Sharing a little bit of my WIP

Oh man,

So looking at my twitter feed, I noticed my pinned tweet is the last time I shared any of my current WIP with y’all. In that year I’ve finished writing the thing and started making it better as I work on the second draft so hopefully I’ll feel good enough about it to query.

Below will be a little bit of my current Work in Process, which had a fake title for the purposes of naming the word document. It is a novelized imagining of American Revolutionary War soldier John Laurens’s time as an aide-de-camp to General Washington. It’s still a work in process, but it’s getting better all the time. The piece below is from the chapter after the Battle of Brandywine Creek. During the battle the Marquis de Lafayette wrote of John Laurens “He survived but not for lack of trying.” He was injured in the meaty part of the shoulder, by a bayonet, and is thus recovering the day after the battle in a nearby house.

There is some swearing, and minor descriptions of bullet wounds.

Anyway. Here We Go


Standing in the picture window at the front of the house overlooking the field where the infantry was cleaning up, John watched the weary, worn, now hardened by what they saw yesterday, start to clean up. The battle of Brandywine Creek may have been a British victory, but what it meant to these men would shape the next stage of this war. Hopefully, they learned enough to not make the same mistakes again.

Without warning, a hand pressed into the middle of John’s back and his nose hit the glass.

“What the fu—” John turned to see who assaulted him to see a bare-chested, red-faced Hamilton glaring at him with wild eyes.

“You’re a Goddamned idiot,” Hamilton declared shoving John’s chest. “What were you thinking out there? All you were supposed to do was deliver letters. How the fuck did you end up in line with the infantry?”

“Following orders,” John replied sheepishly. “I was doing what General Sullivan needed.”

“You’re lucky to be alive,” Hamilton blew hard out his nose shaking his head. “I’ll have you know the two of us have to write the wounded in action letters, and you’re going to write the letter to your father telling him he raised a moron.”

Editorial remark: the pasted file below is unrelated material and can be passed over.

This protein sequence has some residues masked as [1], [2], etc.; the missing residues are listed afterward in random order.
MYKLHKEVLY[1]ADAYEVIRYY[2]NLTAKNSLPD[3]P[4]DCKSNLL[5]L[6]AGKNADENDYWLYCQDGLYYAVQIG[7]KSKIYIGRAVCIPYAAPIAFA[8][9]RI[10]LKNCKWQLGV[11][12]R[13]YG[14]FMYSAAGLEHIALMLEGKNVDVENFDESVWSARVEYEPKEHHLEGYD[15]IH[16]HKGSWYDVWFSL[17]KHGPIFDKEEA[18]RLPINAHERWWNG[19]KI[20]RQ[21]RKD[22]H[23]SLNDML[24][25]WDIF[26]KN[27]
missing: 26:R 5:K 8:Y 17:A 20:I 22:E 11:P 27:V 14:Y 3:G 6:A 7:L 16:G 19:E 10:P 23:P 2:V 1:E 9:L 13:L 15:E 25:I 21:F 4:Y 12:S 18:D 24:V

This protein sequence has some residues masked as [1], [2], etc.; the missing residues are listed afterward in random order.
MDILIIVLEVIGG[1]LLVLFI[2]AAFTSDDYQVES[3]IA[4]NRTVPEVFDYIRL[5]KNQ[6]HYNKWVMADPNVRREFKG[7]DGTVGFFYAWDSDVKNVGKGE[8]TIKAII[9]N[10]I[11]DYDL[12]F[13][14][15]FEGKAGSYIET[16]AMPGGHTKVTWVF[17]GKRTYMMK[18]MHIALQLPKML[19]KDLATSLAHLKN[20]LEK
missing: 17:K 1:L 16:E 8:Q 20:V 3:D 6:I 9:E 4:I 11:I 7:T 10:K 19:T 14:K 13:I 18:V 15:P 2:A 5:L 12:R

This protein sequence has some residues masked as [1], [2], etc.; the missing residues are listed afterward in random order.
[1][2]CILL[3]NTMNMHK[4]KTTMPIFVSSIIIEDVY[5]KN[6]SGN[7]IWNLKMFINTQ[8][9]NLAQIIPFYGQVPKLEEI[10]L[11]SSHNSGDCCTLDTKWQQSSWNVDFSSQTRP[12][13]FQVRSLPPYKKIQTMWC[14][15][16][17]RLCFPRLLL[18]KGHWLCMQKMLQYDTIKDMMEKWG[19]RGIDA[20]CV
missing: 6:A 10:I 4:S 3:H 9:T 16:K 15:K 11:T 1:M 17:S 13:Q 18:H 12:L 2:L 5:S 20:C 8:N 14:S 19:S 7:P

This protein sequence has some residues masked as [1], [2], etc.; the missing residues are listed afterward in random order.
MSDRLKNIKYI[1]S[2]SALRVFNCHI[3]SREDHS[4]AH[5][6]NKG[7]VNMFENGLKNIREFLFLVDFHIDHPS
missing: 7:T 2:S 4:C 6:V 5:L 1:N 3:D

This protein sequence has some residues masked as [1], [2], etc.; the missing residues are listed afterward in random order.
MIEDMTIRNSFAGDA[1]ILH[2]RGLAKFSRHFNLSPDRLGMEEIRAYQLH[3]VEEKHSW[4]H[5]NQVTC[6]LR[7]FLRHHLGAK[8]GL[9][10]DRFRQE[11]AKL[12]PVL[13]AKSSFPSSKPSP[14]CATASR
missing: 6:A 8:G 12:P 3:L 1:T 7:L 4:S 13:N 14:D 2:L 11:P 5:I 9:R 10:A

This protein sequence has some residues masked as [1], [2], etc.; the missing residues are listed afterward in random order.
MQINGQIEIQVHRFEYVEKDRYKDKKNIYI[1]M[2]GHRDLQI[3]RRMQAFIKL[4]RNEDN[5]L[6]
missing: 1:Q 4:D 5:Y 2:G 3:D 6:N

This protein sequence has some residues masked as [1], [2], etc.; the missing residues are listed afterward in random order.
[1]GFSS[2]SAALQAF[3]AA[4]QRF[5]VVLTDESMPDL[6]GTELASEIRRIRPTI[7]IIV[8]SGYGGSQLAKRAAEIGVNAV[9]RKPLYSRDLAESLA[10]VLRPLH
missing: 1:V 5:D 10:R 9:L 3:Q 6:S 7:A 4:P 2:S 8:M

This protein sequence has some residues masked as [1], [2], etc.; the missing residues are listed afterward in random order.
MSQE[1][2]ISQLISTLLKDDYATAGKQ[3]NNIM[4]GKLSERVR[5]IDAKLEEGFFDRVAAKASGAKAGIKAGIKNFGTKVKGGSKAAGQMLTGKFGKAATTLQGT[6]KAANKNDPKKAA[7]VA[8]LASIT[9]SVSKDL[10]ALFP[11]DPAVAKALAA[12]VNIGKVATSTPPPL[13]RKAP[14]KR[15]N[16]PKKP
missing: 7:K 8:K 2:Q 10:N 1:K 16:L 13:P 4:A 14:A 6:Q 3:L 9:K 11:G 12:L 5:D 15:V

John stared at him blankly for a moment.

“Are you going to be alright?”

John nodded.

Hamilton flicked John’s shoulder where his stitches several times then turned and stormed off.

“Jesus,” John grabbed at his shoulder. “What’s wrong with you?”

As he crossed the threshold into the backroom, John noticed that Hamilton wasn’t just bare-chested but barefoot and wearing breeches so ill-fitting they couldn’t possibly be his.

“Why are you nude?” Tilghman sighed, his voice carrying throughout the bottom floor of the house.

“My good shirt is covered in blood,” Hamilton replied nonchalantly.  “My extra shirt has a rip in it I haven’t repaired yet. Plus, it’s in my footlocker and heaven knows where the hell that is at the moment.”

“Can’t you just have a new one made up?” John asked, scurrying across the room to join the conversation.

Hamilton turned toward him; his face bright with astonishment. “Of course! Why didn’t I think of that? I’ll pay for it with the leaves Congress is paying me.”

“Is Lafayette going to be alright?” Tilghman asked. “I haven’t laid eyes on him yet this morning.”

“He took a ball to the calf right below the knee,” Hamilton leaned up against the window sill on the fair side of the room, arms across his chest. “Bled like a stuck pig. Used the bottom half of my shirt to stem the blood. There is a lot of it inside a human leg. Anyway, Lafayette will be purchasing me new uniforms.”

“Is he all right though?” Tilghman pressed.

“He’ll live,” Hamilton nodded. “Won’t be walking for a bit, but he’ll recover fully. He’s out in the barn getting patched up proper.”

A wave of relief washed over John so fully he had to sit on the stairs to keep his balance. He rested the elbow of his good arm on his knee and pulled a hand down his face.

“How long are we going to deal with this?” Tilghman asked, waving at Hamilton’s lack of clothing. “I’d rather not be blinded by your pale chest. Aren’t you from the tropics? You’re the color of paste.”